Let The Mayhem Again!

The Verizon IndyCar Series had their final practice this morning and ten the Indy Lights Freedom 100 took place. As I type, the Tag Heuer Pit Stop Competition is taking place. I was out in the crowd for the practice and the race, but I took to the confines of the IMS Media Center for the Pit Stop Competition.

The crowd here is huge. To me, it seems like the biggest crowd I’ve seen for Carb Day – and it’s still early. The crowds in the stands to watch a one-hour practice beginning at 11:00 on a Friday morning were impressive.



The practice session was interesting, but I’m not it told us much. Helio Castroneves paced the field with a top lap of 227.377 mph. After Helio’s Chevy, the next seven cars were all Hondas. Cars in positions two through seven were driven by Takuma Sato, Tony Kanaan, Scott Dixon, Fernando Alonso, Graham Rahal and Alexander Rossi. Penske teammates Josef Newgarden and Juan Montoya were eighth and ninth quickest respectively in their Chevys, while Ryan Hunter-Reay rounded out the Top-Ten in a Honda. For those keeping count, that’s only three Chevys in the Top-Ten.

There is another statistic that is interesting t follow and ever-growing – the number of Honda engine failures for the month. That number grew in practice when the engine of James Hinchcliffe gave out with about fifteen minutes to go. It’s certainly better to have happened this morning than on Sunday, but it did nothing to assuage the fears of those with Honda powerplants in their cars.

We had lunch at the Honda Hospitality tent and I happened to look over to see Parnelli Jones climbing onto his golf cart just on the other side of the barricade. He is one of the living legends of this sport and I couldn’t reach for my phone fast enough to snag a picture. It isn’t a great picture, but I had to act fast. He drove away quickly – still showing the speed he showed in Silent Sam – fifty years ago this month.


The Pit Stop Competition is now over, won by Will Power. With that, track activity is done for the day. That means the mayhem and debauchery that is Carb Day begins. I’m not sure when the Steve Miller band starts, but it will bring even more craziness. These pictures were taken this morning from the terrace of the Media Center. It is worse now.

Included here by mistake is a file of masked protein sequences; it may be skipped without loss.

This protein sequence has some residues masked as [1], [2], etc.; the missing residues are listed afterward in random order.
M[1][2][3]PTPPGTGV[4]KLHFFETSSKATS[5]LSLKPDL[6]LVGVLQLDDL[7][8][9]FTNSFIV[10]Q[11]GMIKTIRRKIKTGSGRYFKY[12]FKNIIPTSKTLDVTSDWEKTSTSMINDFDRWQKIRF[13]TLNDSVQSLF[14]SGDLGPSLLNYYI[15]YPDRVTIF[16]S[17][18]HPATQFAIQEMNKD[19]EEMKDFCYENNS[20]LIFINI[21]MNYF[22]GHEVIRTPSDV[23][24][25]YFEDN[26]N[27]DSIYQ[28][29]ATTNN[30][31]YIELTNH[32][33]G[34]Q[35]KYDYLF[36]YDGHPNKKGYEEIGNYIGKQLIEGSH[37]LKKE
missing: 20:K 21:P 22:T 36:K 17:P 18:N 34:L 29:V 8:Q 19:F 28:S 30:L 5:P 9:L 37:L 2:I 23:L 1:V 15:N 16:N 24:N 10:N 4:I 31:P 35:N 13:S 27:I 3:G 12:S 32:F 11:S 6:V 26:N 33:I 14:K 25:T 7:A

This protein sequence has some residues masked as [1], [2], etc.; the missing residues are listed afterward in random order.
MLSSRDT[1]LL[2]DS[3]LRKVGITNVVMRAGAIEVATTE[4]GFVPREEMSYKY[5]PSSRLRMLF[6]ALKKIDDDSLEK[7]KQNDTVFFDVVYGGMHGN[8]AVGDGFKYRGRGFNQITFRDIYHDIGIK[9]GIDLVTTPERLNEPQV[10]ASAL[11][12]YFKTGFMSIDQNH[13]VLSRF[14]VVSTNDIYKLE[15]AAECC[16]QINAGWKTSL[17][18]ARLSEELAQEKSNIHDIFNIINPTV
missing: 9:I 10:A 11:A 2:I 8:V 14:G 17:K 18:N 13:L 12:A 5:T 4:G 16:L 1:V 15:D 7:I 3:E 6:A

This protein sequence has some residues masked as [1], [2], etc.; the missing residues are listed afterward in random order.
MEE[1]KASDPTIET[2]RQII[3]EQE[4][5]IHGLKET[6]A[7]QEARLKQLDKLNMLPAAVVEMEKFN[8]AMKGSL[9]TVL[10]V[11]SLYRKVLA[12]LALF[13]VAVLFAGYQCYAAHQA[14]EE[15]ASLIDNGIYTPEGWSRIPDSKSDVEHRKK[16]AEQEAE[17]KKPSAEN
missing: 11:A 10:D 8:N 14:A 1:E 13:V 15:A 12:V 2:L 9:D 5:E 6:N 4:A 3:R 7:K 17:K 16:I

Thirty-five years ago or so, this would have been right up my alley. Today, not so much. I will also admit that I have been spooked by the weather forecast for tonight, and we will forego the Burger Bash for the first time in years. Instead, I’m going to meet up with my brother and his crew and go karting at Sarah Fisher’s Speedway Indoor Karting and then eat at the adjoining 1911 Grille. We ate their last weekend ad it was very good. We’ll save Dawson’s for tomorrow night.

That’s going to do it for us today, now that track activity is over. But we’ll be back here in the morning. We’ll have breakfast at Charlie Brown’s and then get here in time to see the roadsters run at 9:00. Then we’ll make the annual trip to the museum (my fourth trip this month).

At some point, I’ll take some time Saturday afternoon to take in the silent track and reminisce about the races I have personally seen here, along with some of the more memorable moments that have taken place here over the past 106 years. I look at the straightaway and think about Parnelli Jones and Jim Hurtubise swapping the lead, or that horrible moment when Dave MacDonald and Eddie Sachs were fatally injured. I think about Ray Harroun driving the Marmon Wasp to victory over an entire track of bricks, wondering if he had any idea what he was laying the groundwork for.

These are some of the thoughts that run through my head time I’m in this facility. I don’t think I’m the only one who can say that, either.

So check back tomorrow. Also follow our weekend on Twitter. You can follow me at @Oilpressureblog and Susan at @MrsOilpressure for photos and comments.

George Phillips

2 Responses to “Let The Mayhem Again!”

  1. Among the many, memories I have from my 39 or 40 years of being at the track in May, at the top is the quiet at the track the evening before the race and the couple of hours before the cannon sounds to signal that the gates are open.
    Many of those years I didn’t get away from the track until nearly dusk on race day and it was almost eerie to see all of the evidence of the people who had been there that day, but also to experience the deep silence once again.

  2. Ron Ford Says:

    Aaron Telitz of Birchwood, Wisconsin is a rising IndyCar star. You can take that to the bank. Today in the “100” he pulled off a Sam Hornish Jr. style pass to finish second at the bricks.

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